There was a large audience at the Pittsfield Country Club for the event.
PITTSFIELD, Mass. — It was in the mid-1980s when Michael Dukakis was looking to close the Avalon School, which was in receivership.
Meanwhile, Hillcrest officials had taken an idea of expanding into the education field to their Chief Operating Officer Eugene Dellea.
Dellea brought the concept the board chair, financial and legal reviews were done and the leadership was ready to bring the idea of buying Avalon to the full board. But first, they needed the governor's office to stop his efforts to close it.
"In communications with the governor and his staff, we impressed upon him the needs of the students and the economic impact of losing 500 jobs in South Berkshire," Dellea, now president of Fairview Hospital and Berkshire Medical Center's Hillcrest Campus, said.
Dukakis agreed, if a non-profit could take over the school, the jobs and the operations would stay in the Berkshires. But no local bank would finance it. Dellea again used his political connections.
"We went to the state Sen. Peter Weber requesting he file legislation enabling HEC to utilize the state's education health financing authority for a bonding approval. We were successful and here we are," Dellea said.
Now 30 or so years later, Hillcrest Educational Centers continues to be one of the county's largest employers.
Gerard Burke was part of that takeover and continues to serve as its president. He remembers when Dellea was in charge of organizing an appearance for U.S. Sen. Edward Kennedy in Worcester. Burke was looking for assistance for Hillcrest and Dellea introduced the two and put them in a position to be able to talk. From then on, Hillcrest was on Kennedy's radar.
The politicians all served a role and can boast about saving jobs and building the service. But in the middle of it all stood Dellea.
"There has not been a significant political event in Berkshire County in the past 30 years that Gene has not been in the middle of," Burke said.
That's why on Thursday, Hillcrest Educational Centers honored Dellea with the Irish Person of the Year Award during the annual Robert "Bees" Prendergast St. Patrick's Reception. Dellea has for years been a quiet player in not just Hillcrest's history but in the economic and political world of all of Berkshire County.
"Tonight we recognize a person I would suggest is one of the most valuable political people in some ways has never been elected in Berkshire County. He doesn't like the spotlight. He always makes arrangements to get things done the proper way. But yet, he leads up by example," Burke said.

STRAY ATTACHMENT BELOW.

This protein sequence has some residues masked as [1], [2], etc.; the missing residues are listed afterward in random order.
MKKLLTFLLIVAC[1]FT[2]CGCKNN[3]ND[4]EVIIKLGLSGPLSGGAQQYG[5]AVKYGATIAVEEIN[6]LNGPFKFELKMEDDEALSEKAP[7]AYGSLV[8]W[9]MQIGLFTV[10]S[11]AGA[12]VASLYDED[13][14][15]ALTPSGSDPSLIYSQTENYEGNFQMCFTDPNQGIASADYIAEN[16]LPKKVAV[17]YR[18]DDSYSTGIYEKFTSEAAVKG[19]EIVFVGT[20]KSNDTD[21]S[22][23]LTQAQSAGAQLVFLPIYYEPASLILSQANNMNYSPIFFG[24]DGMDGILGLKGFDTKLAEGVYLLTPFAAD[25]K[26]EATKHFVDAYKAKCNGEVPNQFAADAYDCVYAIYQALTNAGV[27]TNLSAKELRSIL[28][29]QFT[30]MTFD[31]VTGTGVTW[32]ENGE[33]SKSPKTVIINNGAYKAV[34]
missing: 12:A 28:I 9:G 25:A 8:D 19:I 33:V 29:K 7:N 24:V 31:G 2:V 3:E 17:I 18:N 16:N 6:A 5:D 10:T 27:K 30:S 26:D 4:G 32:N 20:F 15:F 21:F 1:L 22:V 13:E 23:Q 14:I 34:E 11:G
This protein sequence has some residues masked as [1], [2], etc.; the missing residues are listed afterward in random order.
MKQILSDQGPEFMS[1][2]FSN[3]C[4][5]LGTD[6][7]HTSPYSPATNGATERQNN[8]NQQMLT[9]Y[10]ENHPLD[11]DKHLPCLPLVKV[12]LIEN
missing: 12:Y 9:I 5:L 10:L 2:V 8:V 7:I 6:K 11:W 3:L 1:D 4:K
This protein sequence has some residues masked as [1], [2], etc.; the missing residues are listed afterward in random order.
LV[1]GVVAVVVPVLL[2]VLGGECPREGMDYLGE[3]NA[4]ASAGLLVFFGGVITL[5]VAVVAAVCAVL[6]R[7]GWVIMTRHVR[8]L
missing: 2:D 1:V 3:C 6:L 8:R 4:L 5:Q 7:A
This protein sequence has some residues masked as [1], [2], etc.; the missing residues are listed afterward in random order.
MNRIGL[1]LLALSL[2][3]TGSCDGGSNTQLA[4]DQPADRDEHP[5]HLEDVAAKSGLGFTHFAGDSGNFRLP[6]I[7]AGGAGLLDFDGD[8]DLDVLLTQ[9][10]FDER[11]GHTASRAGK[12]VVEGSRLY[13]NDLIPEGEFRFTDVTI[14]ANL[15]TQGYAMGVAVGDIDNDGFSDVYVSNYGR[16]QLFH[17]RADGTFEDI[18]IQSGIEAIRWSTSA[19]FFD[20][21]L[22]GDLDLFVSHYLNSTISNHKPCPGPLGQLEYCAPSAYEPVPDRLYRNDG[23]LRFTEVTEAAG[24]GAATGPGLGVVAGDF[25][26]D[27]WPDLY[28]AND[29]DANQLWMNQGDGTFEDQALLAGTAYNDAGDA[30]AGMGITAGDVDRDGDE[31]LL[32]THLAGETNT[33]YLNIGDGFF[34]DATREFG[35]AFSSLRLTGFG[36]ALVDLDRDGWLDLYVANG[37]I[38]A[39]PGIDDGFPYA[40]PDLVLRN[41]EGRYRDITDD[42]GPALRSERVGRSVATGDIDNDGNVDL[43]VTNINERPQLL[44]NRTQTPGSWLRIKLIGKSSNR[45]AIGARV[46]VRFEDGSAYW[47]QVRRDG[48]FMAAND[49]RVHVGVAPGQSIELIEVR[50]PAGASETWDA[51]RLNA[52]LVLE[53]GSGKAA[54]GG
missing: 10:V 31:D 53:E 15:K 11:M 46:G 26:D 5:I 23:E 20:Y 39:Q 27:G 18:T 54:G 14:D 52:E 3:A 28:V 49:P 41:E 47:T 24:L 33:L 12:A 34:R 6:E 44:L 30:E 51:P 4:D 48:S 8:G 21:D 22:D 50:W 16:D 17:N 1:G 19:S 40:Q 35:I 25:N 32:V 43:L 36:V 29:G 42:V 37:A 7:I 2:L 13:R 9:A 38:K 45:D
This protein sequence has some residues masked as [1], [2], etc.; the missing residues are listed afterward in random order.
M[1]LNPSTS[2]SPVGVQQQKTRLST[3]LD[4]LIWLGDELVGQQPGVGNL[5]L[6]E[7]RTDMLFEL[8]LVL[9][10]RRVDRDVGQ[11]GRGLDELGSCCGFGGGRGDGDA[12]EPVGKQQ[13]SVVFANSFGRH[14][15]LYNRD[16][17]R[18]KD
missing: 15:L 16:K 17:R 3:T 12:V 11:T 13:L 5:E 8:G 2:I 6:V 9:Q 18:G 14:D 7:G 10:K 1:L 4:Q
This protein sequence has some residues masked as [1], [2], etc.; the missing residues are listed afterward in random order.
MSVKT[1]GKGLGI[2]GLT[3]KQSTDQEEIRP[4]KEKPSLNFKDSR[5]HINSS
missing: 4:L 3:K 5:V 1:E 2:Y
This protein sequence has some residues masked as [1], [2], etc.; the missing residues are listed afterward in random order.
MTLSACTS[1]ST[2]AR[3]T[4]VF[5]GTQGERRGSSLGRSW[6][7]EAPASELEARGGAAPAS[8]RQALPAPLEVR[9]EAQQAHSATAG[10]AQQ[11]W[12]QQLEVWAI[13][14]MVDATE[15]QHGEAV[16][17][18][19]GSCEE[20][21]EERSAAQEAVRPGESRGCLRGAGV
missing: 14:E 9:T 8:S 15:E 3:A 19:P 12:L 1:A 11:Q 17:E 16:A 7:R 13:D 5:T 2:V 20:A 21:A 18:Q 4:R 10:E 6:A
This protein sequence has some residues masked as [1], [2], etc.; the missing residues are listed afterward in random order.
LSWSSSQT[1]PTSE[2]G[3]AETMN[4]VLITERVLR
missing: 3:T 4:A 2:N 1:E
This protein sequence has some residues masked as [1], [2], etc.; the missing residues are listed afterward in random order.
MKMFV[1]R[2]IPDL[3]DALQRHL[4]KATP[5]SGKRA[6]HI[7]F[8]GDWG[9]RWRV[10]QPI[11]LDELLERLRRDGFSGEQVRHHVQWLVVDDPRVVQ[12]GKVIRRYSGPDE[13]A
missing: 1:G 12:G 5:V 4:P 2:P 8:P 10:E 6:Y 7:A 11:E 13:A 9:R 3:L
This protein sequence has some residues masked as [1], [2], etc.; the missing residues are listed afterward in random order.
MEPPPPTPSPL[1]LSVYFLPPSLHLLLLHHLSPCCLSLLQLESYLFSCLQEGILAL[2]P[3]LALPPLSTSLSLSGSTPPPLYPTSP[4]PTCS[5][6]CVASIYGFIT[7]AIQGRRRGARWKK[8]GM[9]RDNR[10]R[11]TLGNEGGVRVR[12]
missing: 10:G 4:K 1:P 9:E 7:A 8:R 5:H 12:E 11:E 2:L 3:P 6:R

"For years Gene's made every effort to avoid the spotlight but in the last couple of years, he hasn't been able to dodge it. The Southern Berkshire Chamber of Commerce recognized him, Fairview Hospital, the Esther Quinn Award, and tonight. But that's not to suggest he's changed his m.o. He still doesn't like the spotlight. He still doesn't like being recognized. It is just a direct result of all of us figuring out how to pull it off. We no longer ask him. We do one of two things: we surprise him or we tell him. We don't ask him."
And it isn't just because of Dellea's efforts in the political world. Dellea has become a mentor to many in Berkshire County, inspiring and helping new leaders. He's offered guidance and assistance on a number of projects and for a number of people.
Dellea said while he appreciates the honor, what is important is the work Hillcrest does. When he addressed the overflowing crowd at the Pittsfield Country Club his focus was on the non-profit, the people in the room, and on the students.
Jennifer Raymond knows the impact Hillcrest has firsthand. At the age of 4 her son, Brennan, started showing behavioral issues. She went to doctors and therapists.
"He was prescribed several types of medication to address his impulsive, unpredictable behavior. He attended our local school with the assistance of a one-on-one behavioral interventionist. This seemed to be OK for a few years. We say highs and lows. As Brennan grew older, we continued to struggle to find a more definitive diagnosis," Raymond said. "It felt like we were throwing darts at a dartboard."
Brennan's psychologist left the practice and the family found another one, hoping the results wouldn't be the same. Where they live in Vermont, there is a shortage of mental health support so they hoped the new psychologist would pinpoint the issue. Eventually, Brennan was has taken off his medication.
"For three weeks Brennan was a changed person. He was very active. He was mountain biking. He got his first real job in a kitchen at a local restaurant. He took great pride in his job and what he was learning. He was hanging out with friends. He had an amazing work ethic. He was pleasant to be around. We saw an overall positive change in him. We were psyched," Raymond said.